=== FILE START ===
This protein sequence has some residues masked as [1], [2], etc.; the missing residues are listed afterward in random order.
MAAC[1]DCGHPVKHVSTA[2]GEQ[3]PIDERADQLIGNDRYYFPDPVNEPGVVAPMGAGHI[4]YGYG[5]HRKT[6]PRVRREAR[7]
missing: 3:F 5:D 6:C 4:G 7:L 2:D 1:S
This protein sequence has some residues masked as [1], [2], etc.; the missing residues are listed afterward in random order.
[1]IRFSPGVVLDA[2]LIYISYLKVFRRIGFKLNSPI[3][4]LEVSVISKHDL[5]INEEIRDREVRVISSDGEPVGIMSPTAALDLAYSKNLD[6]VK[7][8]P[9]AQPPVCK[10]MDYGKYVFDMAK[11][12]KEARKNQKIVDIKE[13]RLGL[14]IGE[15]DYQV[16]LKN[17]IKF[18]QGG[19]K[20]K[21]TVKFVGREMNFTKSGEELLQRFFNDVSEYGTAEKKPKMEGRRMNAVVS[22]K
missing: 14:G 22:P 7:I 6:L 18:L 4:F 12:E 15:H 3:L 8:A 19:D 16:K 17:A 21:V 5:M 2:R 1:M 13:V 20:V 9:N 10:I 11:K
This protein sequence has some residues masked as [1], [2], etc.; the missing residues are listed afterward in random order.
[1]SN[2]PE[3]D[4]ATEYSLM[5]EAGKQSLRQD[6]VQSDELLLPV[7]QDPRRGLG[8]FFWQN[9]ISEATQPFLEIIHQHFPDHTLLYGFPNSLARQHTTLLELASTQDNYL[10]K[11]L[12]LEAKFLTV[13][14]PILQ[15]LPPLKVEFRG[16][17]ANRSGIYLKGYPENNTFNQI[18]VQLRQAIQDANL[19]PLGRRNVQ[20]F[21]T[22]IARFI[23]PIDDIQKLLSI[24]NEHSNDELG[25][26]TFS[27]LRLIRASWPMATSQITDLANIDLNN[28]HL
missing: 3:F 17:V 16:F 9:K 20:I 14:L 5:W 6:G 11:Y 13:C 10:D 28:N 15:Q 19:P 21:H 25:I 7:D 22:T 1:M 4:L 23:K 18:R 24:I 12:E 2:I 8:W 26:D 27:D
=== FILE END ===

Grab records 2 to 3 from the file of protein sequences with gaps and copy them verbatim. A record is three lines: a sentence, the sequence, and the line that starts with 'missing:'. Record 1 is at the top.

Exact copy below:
This protein sequence has some residues masked as [1], [2], etc.; the missing residues are listed afterward in random order.
[1]IRFSPGVVLDA[2]LIYISYLKVFRRIGFKLNSPI[3][4]LEVSVISKHDL[5]INEEIRDREVRVISSDGEPVGIMSPTAALDLAYSKNLD[6]VK[7][8]P[9]AQPPVCK[10]MDYGKYVFDMAK[11][12]KEARKNQKIVDIKE[13]RLGL[14]IGE[15]DYQV[16]LKN[17]IKF[18]QGG[19]K[20]K[21]TVKFVGREMNFTKSGEELLQRFFNDVSEYGTAEKKPKMEGRRMNAVVS[22]K
missing: 14:G 22:P 7:I 6:L 18:L 4:F 12:E 15:H 3:L 8:A 19:D 16:K 17:A 21:V 5:M 2:R 1:M 13:V 20:V 9:N 10:I 11:K
This protein sequence has some residues masked as [1], [2], etc.; the missing residues are listed afterward in random order.
[1]SN[2]PE[3]D[4]ATEYSLM[5]EAGKQSLRQD[6]VQSDELLLPV[7]QDPRRGLG[8]FFWQN[9]ISEATQPFLEIIHQHFPDHTLLYGFPNSLARQHTTLLELASTQDNYL[10]K[11]L[12]LEAKFLTV[13][14]PILQ[15]LPPLKVEFRG[16][17]ANRSGIYLKGYPENNTFNQI[18]VQLRQAIQDANL[19]PLGRRNVQ[20]F[21]T[22]IARFI[23]PIDDIQKLLSI[24]NEHSNDELG[25][26]TFS[27]LRLIRASWPMATSQITDLANIDLNN[28]HL
missing: 3:F 17:V 16:F 9:K 20:I 14:L 5:W 6:G 11:Y 13:C 10:D 28:N 15:Q 19:P 21:H 25:I 7:D 22:T 1:M 4:L 23:K 18:R 24:I 12:E 2:I 8:W 26:D 27:D